Microsoft on Friday blamed “unexpected human error” for its Bing search engine’s failure to display images for “tank man” in the United States and elsewhere, after users expressed concern about possible censorship around the anniversary of the Tiananmen Square crackdown.

Users including the United Kingdom, Germany, and Singapore reported on Friday that when they searched, Bing returned the message “No tank man results.”

David Green, director of civil liberties at the non-profit Electronic Frontier Foundation, said that content review cannot be perfect and “serious mistakes will always be made.”

But he said it may be more sinister: “The worst case is that this is a purposeful suppression at the request of a powerful country.”

A few hours after Microsoft admitted the problem, the “tank man” search only returned pictures of tanks from other parts of the world.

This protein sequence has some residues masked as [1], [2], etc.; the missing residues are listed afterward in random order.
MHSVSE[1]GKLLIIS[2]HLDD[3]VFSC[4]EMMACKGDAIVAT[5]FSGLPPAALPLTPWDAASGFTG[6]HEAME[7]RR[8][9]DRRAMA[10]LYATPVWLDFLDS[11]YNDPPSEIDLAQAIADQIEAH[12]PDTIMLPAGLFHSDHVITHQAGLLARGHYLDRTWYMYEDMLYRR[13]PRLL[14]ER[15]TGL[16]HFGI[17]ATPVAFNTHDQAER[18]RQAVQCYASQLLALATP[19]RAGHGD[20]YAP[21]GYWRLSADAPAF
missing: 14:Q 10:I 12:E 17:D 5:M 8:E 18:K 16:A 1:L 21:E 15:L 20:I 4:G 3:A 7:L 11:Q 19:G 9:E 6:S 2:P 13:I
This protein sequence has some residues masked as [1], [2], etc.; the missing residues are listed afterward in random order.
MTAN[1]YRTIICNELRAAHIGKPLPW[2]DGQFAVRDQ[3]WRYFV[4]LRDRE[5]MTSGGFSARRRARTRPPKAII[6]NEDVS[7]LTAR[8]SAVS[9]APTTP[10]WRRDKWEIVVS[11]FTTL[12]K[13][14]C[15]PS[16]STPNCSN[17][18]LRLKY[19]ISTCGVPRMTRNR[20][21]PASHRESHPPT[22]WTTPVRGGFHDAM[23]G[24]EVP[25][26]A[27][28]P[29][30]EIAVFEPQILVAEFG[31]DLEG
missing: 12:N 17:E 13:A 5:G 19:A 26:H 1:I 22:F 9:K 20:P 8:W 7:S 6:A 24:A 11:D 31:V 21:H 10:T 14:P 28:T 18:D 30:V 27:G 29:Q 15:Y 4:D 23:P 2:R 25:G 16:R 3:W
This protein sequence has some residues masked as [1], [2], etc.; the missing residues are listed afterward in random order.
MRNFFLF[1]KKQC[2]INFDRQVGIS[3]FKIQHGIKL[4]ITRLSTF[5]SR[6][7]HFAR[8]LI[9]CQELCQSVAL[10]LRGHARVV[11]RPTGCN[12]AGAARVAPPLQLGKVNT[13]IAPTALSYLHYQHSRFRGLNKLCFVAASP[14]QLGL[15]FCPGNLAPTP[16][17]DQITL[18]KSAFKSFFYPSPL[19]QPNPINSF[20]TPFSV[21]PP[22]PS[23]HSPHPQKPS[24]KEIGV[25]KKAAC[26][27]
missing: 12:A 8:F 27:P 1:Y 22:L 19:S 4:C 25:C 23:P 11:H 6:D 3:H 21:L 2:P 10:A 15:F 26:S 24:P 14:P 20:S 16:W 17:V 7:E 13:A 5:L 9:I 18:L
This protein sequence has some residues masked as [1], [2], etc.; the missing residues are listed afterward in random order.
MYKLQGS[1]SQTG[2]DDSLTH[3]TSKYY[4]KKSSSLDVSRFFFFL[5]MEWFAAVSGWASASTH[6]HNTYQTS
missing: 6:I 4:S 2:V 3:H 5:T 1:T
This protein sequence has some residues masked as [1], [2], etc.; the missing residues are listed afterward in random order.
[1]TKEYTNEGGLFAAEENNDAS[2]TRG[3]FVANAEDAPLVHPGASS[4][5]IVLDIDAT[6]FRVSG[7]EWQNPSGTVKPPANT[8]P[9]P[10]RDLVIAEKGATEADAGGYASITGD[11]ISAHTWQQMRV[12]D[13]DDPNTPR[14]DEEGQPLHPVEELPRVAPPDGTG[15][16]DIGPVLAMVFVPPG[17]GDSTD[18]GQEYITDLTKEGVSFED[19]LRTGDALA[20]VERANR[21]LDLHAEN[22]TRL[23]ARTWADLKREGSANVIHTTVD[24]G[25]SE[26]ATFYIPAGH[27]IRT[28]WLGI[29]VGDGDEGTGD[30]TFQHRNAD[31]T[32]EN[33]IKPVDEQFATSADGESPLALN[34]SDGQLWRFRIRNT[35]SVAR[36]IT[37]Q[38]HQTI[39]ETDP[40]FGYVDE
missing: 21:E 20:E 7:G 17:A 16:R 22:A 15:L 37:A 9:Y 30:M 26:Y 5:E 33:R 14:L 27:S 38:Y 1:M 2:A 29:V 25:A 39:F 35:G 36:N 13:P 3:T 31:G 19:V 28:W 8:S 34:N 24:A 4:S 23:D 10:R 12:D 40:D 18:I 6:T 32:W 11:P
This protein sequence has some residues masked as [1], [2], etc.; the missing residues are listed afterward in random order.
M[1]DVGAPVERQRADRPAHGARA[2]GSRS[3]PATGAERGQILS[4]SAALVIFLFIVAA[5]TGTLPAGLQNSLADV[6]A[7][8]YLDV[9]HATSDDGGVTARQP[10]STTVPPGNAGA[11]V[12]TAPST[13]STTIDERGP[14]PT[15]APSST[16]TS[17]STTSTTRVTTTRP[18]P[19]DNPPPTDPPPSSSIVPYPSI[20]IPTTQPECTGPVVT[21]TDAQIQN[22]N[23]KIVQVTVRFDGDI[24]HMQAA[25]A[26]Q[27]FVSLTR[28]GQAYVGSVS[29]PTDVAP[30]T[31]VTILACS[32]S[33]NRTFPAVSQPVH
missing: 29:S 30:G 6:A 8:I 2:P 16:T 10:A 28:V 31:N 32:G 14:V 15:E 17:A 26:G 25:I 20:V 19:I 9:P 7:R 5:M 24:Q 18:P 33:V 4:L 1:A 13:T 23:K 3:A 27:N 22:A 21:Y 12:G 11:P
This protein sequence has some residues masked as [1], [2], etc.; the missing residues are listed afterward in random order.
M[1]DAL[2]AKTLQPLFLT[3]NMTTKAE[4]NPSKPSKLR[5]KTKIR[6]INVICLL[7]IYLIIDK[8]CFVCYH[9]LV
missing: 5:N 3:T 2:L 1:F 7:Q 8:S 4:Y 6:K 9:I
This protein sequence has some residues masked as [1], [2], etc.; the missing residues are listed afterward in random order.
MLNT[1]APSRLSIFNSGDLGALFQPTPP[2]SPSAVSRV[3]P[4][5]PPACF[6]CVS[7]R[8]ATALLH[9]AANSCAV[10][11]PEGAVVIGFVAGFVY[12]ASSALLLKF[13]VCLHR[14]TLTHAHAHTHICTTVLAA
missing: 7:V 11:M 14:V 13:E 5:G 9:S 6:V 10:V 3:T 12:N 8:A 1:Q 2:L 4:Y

“Tank Man” is often used to describe an unidentified person who stood in front of a tank in Tiananmen Square in China during a democratic demonstration in June 1989.

Microsoft stated that the problem was “due to accidental human error, and we are actively working to resolve this problem.”

Smaller search engines, such as DuckDuckGo, have licensed results from Microsoft facing similar problems with “tank man” searches, and said they hope to fix it soon.

When conducting a “tank man” search on Friday, rival Google showed many results for this famous image.

According to a former employee, a large portion of Microsoft employees working at Bing are in China, including some employees who work in image recognition software.

As we all know, China requires search engines operating within its jurisdiction to review the results, but these restrictions rarely apply elsewhere.

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